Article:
September may have the most beautiful weather of any month at Powell Gardens. Here’s a bit of the serene scene and the floral rainbow captured this week, starting with a view of some visitors taking in the scene from the Island Garden. I have to site a Rutger’s study: “flowers register an INSTANT impact on happiness, with lasting effects of boosting mood, enjoyment and life satisfaction.” Come experience this September charm at Powell Gardens.
Gorgeous gaillardiasblooming in a groundcover of contrasting hardy plumbago can be seen on the Island Garden.
The Island Garden’s living wall is full of late summer beauties including this Orange Carpet California-Fuchsia (Zauschneria garrettii). This western mountain native is pollinated by hummingbirds (like so many tubular, red flowers).
Encore Azalea Autumn Sundance(TM) has the richest pink of any of these hardy repeat-blooming azaleas. Look for the 10 hardiest on trial between the Rock & Waterfall and Perennial Gardens.
Like a pink “baby’s breath” Palafoxia (Palafoxia callosus) thrives in the space between the living wall and the path on the Island Garden. This annual wildflower thrives in rocky glades, railroad ballast and other challenging sites!
The double-flowering Japanese Kerria (Kerria japonica‘Pleniflora’) is full of bloom. Many of us like the singe variety but it does not have the repeat bloom flower power of ‘Pleniflora.’ Look for this plant on the Island Garden and just off the dogwood walk.
Donkey Tail (Euphorbia myrsinites) is drawing a lot of attention on the Island Garden with its beautiful blue-green foliage. It is invasive in the West (cannot be planted in Colorado or Oregon) but is a behaved garden plant here.
The native Hardy Ageratum (Eupatorium coelestinum) is an invasive wildflower that has its place for tough, wet, low-maintenance areas. It is NOT a plant for a refined garden where it self-sows and runs. Use a native plant like this to your advantage and admire its blue late summer blooms that are very rich in nectar and attract lots of beneficial insects, pollinators and butterflies.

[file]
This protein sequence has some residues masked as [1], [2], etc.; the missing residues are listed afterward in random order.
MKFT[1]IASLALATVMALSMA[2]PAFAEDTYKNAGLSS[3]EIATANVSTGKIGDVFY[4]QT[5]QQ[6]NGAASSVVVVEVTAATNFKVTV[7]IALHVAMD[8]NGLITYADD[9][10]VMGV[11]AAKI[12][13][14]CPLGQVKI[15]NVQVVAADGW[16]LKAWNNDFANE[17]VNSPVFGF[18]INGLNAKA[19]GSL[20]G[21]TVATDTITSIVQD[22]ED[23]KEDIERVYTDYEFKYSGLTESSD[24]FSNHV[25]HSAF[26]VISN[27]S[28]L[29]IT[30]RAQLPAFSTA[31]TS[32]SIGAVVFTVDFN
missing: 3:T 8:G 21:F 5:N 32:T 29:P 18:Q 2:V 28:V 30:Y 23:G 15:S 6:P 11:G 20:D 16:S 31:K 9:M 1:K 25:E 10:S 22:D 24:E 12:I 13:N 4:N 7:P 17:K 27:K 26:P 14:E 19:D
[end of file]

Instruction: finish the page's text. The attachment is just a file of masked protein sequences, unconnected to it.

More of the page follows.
The Missouri native Eastern or Savanna Blazingstar (Liatris scariosa) is also in bloom. This wildflower moves around in the Perennial Garden. Some years we can have large masses and then few the next. It’s corm is a favorite food of Woodland Voles which were in abundance last winter. We always allow this beauty to self-sow in the garden to stay one step ahead of the voles. It is a fantastic nectar source for Monarchs which are now in full swing of fall migration.
Ouchita Ironweed (Vernonia lettermanii) is a wildflower from the Ouchita Mountains of Arkansas and the most refined and gardenworthy of the ironweeds just now becoming available to gardeners. It has fine, narrow leaves and only grows around 2 feet tall. Look for this beauty on the east side of the Island Garden.
The first fall color is starting to appear in the woodlands around Powell Gardens: the White Ash (Fraxinus americana) turns pumpkin oranges to purples this time of year.
The prairie grasses are also starting to put on their fall show. This is a magnificent clump of Cloud Nine Switchgrass (Panicum virgatum) on the Island Garden.
The Canada Red Chokecherry (Prunus virginiana) also appears in purple fall color but this tree starts out green then turns purple through the summer, deepening until the leaves turn yellow to orange and drop next month.
A gray treefrog can’t match the foliage of this Sanguineus Castor Beanoutside the Visitor Center. This frog can be blends and marbling of green to gray but it cannot master purples of this leaf for camouflage!
The autumn fruit and cone crop is pretty low after the harsh summer but the Baldcypress trees (Taxodium distichum) are heavily loaded with their unique spherical cones.
The orange fruit of the Redleaf Rose (Rosa glauca) on the Island Garden captures attention. Look for the best display of rose hips in the Heartland Harvest Garden as they are edible and make great preserves rich in vitamin C.
The Red Sunset Trumpetvine (Campsis radicans) is in bloom over the wall outside Cafe Thyme. This native woody vine is another garden thug but can be grown where its runners can readily be removed or mowed off. Some of its cultivars like ‘Flava’ and this red-flowered one appear to be better behaved in the garden. We grow it because it is a favorite nectar source for our Ruby-throated Hummingbirds.